Value of Routine Angiography before Traumatic Lower-Limb Reconstruction with Microvascular Free Tissue Transplantation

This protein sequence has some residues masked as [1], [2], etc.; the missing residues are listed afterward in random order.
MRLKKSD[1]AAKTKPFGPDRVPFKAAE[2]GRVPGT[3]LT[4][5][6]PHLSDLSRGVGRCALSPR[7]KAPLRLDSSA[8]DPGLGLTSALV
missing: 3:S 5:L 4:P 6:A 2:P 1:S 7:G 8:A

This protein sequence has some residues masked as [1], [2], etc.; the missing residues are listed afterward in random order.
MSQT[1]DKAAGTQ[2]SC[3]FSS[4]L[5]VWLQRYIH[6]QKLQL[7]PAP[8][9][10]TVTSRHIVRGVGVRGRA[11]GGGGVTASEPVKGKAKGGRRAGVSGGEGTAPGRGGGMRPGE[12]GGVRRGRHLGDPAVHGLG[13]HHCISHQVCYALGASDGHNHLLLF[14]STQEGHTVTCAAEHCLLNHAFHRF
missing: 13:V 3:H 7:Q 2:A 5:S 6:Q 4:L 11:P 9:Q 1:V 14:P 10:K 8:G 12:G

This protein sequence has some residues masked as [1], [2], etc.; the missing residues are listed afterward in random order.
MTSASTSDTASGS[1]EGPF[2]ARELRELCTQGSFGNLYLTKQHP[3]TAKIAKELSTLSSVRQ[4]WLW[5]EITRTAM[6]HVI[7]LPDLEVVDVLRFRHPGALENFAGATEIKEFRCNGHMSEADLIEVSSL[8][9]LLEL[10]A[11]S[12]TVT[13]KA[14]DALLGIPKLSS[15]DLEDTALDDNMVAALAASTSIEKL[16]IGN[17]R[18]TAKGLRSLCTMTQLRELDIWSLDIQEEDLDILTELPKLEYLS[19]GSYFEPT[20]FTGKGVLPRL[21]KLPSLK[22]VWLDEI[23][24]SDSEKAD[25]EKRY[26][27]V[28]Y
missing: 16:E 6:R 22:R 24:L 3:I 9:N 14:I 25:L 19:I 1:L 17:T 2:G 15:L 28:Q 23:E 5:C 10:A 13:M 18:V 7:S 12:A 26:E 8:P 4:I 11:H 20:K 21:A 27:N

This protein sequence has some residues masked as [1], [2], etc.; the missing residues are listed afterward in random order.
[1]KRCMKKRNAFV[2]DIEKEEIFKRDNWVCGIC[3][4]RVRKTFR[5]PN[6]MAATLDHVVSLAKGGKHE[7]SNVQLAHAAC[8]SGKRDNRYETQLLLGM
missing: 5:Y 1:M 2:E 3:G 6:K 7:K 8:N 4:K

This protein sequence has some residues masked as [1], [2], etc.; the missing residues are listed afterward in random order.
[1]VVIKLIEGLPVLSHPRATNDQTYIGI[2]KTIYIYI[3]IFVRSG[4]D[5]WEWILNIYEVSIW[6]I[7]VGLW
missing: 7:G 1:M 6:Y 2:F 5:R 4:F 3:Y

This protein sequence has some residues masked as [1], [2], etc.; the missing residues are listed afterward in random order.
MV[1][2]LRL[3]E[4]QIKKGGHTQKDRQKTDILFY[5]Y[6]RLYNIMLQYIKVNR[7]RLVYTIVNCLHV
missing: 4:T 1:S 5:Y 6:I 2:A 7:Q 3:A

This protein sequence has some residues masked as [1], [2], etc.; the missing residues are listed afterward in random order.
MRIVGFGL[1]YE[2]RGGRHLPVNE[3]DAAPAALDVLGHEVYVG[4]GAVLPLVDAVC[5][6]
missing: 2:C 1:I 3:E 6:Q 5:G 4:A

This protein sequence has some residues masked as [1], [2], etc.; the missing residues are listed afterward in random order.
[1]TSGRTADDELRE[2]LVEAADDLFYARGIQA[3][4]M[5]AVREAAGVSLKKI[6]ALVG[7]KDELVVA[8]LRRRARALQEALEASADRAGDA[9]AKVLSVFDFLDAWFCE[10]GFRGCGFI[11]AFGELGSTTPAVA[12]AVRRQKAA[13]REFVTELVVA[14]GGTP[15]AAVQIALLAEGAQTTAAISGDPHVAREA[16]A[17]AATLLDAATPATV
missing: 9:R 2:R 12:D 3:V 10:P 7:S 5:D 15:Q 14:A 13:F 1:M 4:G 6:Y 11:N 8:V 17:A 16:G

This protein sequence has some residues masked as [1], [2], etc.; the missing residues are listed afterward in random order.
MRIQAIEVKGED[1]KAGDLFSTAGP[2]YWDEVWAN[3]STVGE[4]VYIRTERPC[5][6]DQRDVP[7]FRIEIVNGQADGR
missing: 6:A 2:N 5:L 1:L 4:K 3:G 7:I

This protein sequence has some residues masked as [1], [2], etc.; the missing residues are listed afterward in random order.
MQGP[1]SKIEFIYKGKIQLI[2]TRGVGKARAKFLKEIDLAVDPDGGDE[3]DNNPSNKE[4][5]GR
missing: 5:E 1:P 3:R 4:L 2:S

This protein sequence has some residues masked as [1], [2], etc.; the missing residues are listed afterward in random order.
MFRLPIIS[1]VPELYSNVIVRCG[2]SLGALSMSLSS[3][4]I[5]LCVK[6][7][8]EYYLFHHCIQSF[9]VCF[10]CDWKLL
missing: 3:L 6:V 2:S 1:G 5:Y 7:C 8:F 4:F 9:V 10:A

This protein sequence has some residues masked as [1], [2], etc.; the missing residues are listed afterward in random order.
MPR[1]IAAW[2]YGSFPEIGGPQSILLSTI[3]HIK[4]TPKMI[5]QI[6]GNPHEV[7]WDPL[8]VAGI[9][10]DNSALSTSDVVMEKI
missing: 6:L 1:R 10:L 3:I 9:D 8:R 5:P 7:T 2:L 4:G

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From November 1993 to June 1997, long-bone defects in 40 trauma patients were reconstructed with free osteoseptocutaneous fibula flaps. To determine the necessity of routine angiography in traumatized lower limbs before free flap transplantation, a prospective study was carried out. The study subjects were 34 patients, 25 males and 9 females, with an average age of 40.6 years. Reconstruction was performed primarily for bone defects after Gustillo type III b open fractures in 17 patients and secondarily for malunion and osteomyelitis in 17 patients. Reconstructed bone defects included 25 tibias and 9 femurs. Normal pedal pulses were palpable in 31 patients. Angiographic findings were abnormal in seven patients. In the three patients with abnormal pedal pulses, the particular nonpalpable pulses correlated with the vascular lesions shown in the angiograms (one in the tibial anterior artery and two in the tibial posterior artery). Four patients with either injury of the peroneal artery (three cases) or pseudoaneurysm of the tibial anterior artery (one case) had normal pedal pulses. In all patients, microvascular transplantations were performed successfully. Our study demonstrates the importance of thorough clinical evaluation. Preoperative angiography of the injured lower limbs did not provide relevant additional informations in this series. Familiarity with all available techniques makes it possible to cope with almost any difficult posttraumatic vascular condition. Routine recipient-site angiography before microsurgical reconstruction, therefore, seems unjustified.

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